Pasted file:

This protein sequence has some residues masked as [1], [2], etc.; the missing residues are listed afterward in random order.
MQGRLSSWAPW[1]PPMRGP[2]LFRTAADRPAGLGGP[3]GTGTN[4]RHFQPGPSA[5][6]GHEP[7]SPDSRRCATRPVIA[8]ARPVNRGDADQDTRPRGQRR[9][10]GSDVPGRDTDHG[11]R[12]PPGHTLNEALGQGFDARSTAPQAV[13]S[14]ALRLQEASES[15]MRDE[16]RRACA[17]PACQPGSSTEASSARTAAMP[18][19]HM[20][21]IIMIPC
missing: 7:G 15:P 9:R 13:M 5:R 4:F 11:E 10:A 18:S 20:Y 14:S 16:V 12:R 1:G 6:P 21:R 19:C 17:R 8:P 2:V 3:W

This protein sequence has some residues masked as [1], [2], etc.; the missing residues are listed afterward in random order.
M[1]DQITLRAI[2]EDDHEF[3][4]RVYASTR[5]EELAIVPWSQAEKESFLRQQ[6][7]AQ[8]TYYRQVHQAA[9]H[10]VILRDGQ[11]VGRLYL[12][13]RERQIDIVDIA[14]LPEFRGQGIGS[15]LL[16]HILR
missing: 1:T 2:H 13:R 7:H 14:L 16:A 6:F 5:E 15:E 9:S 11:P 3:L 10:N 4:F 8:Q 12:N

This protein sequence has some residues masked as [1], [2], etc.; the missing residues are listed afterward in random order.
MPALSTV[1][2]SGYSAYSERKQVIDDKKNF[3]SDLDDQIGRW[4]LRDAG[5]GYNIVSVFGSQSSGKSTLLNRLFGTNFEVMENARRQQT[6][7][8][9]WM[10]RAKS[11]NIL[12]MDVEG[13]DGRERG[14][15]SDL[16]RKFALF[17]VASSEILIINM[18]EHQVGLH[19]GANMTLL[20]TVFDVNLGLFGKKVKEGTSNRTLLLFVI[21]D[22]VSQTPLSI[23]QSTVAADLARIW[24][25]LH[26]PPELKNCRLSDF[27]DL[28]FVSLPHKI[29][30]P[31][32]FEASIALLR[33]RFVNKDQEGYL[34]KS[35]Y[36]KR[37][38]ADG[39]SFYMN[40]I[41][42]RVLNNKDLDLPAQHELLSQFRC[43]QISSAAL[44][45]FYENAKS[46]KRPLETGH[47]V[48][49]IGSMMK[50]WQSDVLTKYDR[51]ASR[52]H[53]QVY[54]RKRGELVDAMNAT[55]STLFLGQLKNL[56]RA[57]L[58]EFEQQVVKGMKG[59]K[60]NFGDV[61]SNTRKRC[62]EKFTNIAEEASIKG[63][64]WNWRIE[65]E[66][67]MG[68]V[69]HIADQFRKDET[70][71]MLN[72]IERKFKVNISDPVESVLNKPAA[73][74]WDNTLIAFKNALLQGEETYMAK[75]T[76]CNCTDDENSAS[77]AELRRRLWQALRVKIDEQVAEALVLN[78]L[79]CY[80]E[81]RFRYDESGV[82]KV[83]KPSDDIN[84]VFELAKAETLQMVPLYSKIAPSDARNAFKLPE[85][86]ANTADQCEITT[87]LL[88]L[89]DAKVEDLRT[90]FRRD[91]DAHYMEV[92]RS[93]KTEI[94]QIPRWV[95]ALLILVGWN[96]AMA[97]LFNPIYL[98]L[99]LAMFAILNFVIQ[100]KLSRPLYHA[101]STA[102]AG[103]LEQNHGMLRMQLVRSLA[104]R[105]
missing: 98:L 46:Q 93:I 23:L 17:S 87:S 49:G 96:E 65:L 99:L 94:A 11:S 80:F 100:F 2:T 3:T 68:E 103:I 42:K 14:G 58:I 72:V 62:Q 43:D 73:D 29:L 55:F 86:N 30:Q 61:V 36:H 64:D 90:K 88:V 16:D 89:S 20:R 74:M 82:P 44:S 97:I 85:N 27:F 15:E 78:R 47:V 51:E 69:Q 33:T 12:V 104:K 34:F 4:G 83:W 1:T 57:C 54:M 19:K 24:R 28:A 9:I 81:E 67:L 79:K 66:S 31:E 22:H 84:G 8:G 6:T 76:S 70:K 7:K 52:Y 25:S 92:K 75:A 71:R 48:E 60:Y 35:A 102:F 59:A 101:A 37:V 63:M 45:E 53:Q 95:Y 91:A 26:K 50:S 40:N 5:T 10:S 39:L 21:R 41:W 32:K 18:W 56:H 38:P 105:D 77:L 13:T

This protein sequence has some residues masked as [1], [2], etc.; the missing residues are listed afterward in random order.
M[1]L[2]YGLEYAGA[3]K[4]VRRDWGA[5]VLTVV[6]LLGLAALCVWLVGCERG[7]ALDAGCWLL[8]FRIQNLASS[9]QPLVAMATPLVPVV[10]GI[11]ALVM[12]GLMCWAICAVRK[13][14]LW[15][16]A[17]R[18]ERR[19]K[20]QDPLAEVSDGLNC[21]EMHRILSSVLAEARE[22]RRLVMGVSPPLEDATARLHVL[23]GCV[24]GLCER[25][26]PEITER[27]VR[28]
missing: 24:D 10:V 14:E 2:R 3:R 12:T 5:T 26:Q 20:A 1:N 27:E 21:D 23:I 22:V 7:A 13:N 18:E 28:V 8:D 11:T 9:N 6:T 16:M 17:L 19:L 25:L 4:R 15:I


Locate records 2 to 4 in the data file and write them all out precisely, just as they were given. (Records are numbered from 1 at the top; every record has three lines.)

This protein sequence has some residues masked as [1], [2], etc.; the missing residues are listed afterward in random order.
M[1]DQITLRAI[2]EDDHEF[3][4]RVYASTR[5]EELAIVPWSQAEKESFLRQQ[6][7]AQ[8]TYYRQVHQAA[9]H[10]VILRDGQ[11]VGRLYL[12][13]RERQIDIVDIA[14]LPEFRGQGIGS[15]LL[16]HILR
missing: 1:T 2:H 13:R 7:H 14:L 16:A 6:F 5:E 15:E 9:S 11:P 3:L 10:N 4:F 8:Q 12:N

This protein sequence has some residues masked as [1], [2], etc.; the missing residues are listed afterward in random order.
MPALSTV[1][2]SGYSAYSERKQVIDDKKNF[3]SDLDDQIGRW[4]LRDAG[5]GYNIVSVFGSQSSGKSTLLNRLFGTNFEVMENARRQQT[6][7][8][9]WM[10]RAKS[11]NIL[12]MDVEG[13]DGRERG[14][15]SDL[16]RKFALF[17]VASSEILIINM[18]EHQVGLH[19]GANMTLL[20]TVFDVNLGLFGKKVKEGTSNRTLLLFVI[21]D[22]VSQTPLSI[23]QSTVAADLARIW[24][25]LH[26]PPELKNCRLSDF[27]DL[28]FVSLPHKI[29][30]P[31][32]FEASIALLR[33]RFVNKDQEGYL[34]KS[35]Y[36]KR[37][38]ADG[39]SFYMN[40]I[41][42]RVLNNKDLDLPAQHELLSQFRC[43]QISSAAL[44][45]FYENAKS[46]KRPLETGH[47]V[48][49]IGSMMK[50]WQSDVLTKYDR[51]ASR[52]H[53]QVY[54]RKRGELVDAMNAT[55]STLFLGQLKNL[56]RA[57]L[58]EFEQQVVKGMKG[59]K[60]NFGDV[61]SNTRKRC[62]EKFTNIAEEASIKG[63][64]WNWRIE[65]E[66][67]MG[68]V[69]HIADQFRKDET[70][71]MLN[72]IERKFKVNISDPVESVLNKPAA[73][74]WDNTLIAFKNALLQGEETYMAK[75]T[76]CNCTDDENSAS[77]AELRRRLWQALRVKIDEQVAEALVLN[78]L[79]CY[80]E[81]RFRYDESGV[82]KV[83]KPSDDIN[84]VFELAKAETLQMVPLYSKIAPSDARNAFKLPE[85][86]ANTADQCEITT[87]LL[88]L[89]DAKVEDLRT[90]FRRD[91]DAHYMEV[92]RS[93]KTEI[94]QIPRWV[95]ALLILVGWN[96]AMA[97]LFNPIYL[98]L[99]LAMFAILNFVIQ[100]KLSRPLYHA[101]STA[102]AG[103]LEQNHGMLRMQLVRSLA[104]R[105]
missing: 98:L 46:Q 93:I 23:L 17:S 87:S 49:G 96:E 65:L 99:L 94:A 11:S 80:F 100:F 2:T 3:T 68:E 103:I 42:K 14:G 58:I 72:V 62:Q 43:D 73:D 29:L 55:F 86:N 30:Q 61:V 36:H 64:D 90:K 88:V 16:D 89:S 20:R 74:M 82:P 44:S 97:I 85:N 27:F 15:E 78:R 47:V 51:E 69:Q 33:T 12:V 104:K 34:F 4:G 83:W 1:T 57:C 54:M 19:K 24:R 28:A 9:I 81:E 67:L 79:K 66:S 31:E 22:H 84:G 8:G 6:T 76:S 70:K 7:K 52:Y 25:S 92:K 75:A 71:R 48:E 60:Y 35:A 102:F 59:A 101:A 37:V 63:M 45:E 53:Q 95:Y 91:A 26:K 50:S 40:N 5:T 10:S 39:L 21:R 41:W 32:K 18:W 56:H 38:P 105:D 77:L 13:T

This protein sequence has some residues masked as [1], [2], etc.; the missing residues are listed afterward in random order.
M[1]L[2]YGLEYAGA[3]K[4]VRRDWGA[5]VLTVV[6]LLGLAALCVWLVGCERG[7]ALDAGCWLL[8]FRIQNLASS[9]QPLVAMATPLVPVV[10]GI[11]ALVM[12]GLMCWAICAVRK[13][14]LW[15][16]A[17]R[18]ERR[19]K[20]QDPLAEVSDGLNC[21]EMHRILSSVLAEARE[22]RRLVMGVSPPLEDATARLHVL[23]GCV[24]GLCER[25][26]PEITER[27]VR[28]
missing: 24:D 10:V 14:E 2:R 3:R 12:T 5:T 26:Q 20:A 1:N 27:E 21:D 23:I 22:V 7:A 13:N 18:E 28:V 8:D 11:T 9:N 6:T 16:M 17:L 19:L 25:L 4:R 15:I